Addiction pertains to a behavioral issue that is mainly characterized by an urge to consume a particular item or perform a specific activity repeatedly (Pies, 2009). Addiction is different from abuse, which is technically a less serious version of this behavioral problem. The act of repeatedly performing an action or consuming a specific substance is mainly influenced by external and internal factors. Addiction is largely influenced by the physiological and psychological effect that an individual achieves when he performs a specific action or consumes a particular item.
It is also possible for social factors to affect an individual to repeatedly perform a specific action. The Internet is one of the latest networks that links people to the rest of the world by enabling them to communicate and gather information at the fastest and most efficient way to date (Collier, 2009). The accessibility of the Internet in almost every place in the community has resulted in its integration into various settings, including business offices, academic institutions and homes.
Aside from communication and the transfer of data from one computer user to another, the Internet currently serves as the prime source for entertainment to the public. It is now possible to download music, videos and even literature with such ease and precision. Alongside the availability of this helpful technology, there are also a number of negative effects that are associated with Internet use. The human psyche has been influenced by the Internet, which in turn has resulted in an addiction that is similar to the repeated actions involved in drug or alcohol use.
This consequence has affected not only the addicted individual himself, but also his immediate family and co-workers. To date, there is no official term that could be employed to designate this particular addiction to the Internet (Zboralski et al. , 2009). However, it is quite easy to describe the activities of this behavioral issue based on the actions of an individual, including the need to check certain websites continuously and spending an extended period of time in front of the computer.
In addition, Internet addiction could also involve frequent and continuous participation in online games, email, chat or messenger sessions. Controversy regarding the actual designation of Internet addiction is currently under the scrutiny of psychologists and other analysts. According to Pies (2009), the psychological manifestations associated with Internet addiction are similar to the other types of addiction, including that of drug and alcohol dependency. However, the physiological relationship of Internet addiction to the human body still needs to be further examined.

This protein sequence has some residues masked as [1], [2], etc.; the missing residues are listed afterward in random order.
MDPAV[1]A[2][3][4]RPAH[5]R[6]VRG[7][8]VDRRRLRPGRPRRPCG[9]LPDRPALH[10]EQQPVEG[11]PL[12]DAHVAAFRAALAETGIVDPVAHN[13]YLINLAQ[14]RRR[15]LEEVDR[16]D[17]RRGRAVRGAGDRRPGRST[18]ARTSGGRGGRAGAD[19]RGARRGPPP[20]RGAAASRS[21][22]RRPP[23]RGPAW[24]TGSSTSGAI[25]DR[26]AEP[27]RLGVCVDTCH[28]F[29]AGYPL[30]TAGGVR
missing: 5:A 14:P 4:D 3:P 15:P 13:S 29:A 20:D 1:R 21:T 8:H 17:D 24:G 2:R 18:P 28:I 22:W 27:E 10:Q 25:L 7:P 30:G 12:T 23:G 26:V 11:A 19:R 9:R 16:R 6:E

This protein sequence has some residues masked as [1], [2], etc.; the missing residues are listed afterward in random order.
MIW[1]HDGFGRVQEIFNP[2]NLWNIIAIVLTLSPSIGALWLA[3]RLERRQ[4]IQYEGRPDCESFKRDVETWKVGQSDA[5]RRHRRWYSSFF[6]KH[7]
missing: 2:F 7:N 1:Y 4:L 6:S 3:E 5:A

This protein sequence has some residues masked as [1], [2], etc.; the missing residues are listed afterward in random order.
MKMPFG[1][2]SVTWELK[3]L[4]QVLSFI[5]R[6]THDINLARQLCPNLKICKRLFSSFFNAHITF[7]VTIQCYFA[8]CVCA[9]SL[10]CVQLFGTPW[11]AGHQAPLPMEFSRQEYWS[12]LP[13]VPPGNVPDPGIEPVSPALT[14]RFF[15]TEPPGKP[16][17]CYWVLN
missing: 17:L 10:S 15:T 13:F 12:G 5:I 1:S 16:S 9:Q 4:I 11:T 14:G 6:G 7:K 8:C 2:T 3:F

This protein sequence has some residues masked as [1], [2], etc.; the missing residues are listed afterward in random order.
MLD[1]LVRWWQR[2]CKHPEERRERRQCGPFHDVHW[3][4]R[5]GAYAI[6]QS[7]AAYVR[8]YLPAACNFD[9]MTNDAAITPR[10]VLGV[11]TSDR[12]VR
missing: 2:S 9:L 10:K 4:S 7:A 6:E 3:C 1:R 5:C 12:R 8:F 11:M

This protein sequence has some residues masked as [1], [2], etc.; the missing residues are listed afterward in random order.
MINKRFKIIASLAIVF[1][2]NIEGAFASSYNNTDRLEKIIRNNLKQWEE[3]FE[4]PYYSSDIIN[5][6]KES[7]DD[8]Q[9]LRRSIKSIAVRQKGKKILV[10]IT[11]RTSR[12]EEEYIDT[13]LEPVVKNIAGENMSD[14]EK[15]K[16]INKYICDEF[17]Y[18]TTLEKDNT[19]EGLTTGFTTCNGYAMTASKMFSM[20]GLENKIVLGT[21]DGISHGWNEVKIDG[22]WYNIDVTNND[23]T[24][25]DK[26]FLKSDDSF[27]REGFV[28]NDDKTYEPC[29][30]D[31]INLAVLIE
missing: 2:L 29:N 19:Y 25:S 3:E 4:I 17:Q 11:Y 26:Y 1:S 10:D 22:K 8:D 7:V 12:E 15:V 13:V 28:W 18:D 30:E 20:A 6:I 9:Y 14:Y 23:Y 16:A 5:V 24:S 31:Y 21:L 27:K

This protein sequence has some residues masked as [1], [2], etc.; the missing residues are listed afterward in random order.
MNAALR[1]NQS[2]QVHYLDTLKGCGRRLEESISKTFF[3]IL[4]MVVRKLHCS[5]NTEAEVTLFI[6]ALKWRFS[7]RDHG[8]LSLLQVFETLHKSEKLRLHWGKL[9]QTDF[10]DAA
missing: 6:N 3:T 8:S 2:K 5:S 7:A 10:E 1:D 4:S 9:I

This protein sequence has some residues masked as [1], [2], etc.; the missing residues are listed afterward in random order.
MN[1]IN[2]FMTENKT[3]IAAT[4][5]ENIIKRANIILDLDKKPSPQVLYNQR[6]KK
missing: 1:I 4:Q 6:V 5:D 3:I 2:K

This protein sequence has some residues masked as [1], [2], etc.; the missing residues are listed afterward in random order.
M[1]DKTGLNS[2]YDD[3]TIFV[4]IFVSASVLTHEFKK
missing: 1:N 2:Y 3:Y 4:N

Pies (2009) suggested that there must be an underlying medical condition that pushes an individual to repeatedly use the Internet, yet this still has to be identified. It is still thus premature to call Internet addiction as a disease, with the current insufficient amount of information that has been gathered on these occurrences. In an attempt to determine the extent of Internet addiction in the general society, a number of investigators have attempted to examine the frequency of Internet use in relation to the purpose of its use. In a study conducted by Zboralski et al. 2009) among school-age children, it was observed that 25% of the study population was strongly dependent to the Internet, including primary school children.
Another interesting observation is that children who did not have siblings or children who were experiencing family problems were more likely to be addicted to Internet use. It is also alarming to find out that Internet-dependent children showed a greater susceptibility to enact aggressive behavior, as well as succumb to anxiety and depression. Deprivation of Internet use among addicts also results in withdrawal symptoms, as well as the development of an anxious stance.
There are also cases wherein Internet addicts experience nausea and sweating when they engage in excessive use of the Internet, otherwise called computer binges (Collier, 2009). It is also observed that some Internet addicts undergo hyperarousal during interaction on the Internet. Unfortunately, there is no mention of other physiological responses to these reports, such as changes in the blood pressure or the heart rate of any study participants. It is thus recommended that for the time being, anecdotal, case and clinical reports be compiled for future reference and review.
University/College: University of California
Type of paper: Thesis/Dissertation Chapter
Date: 30 September 2016
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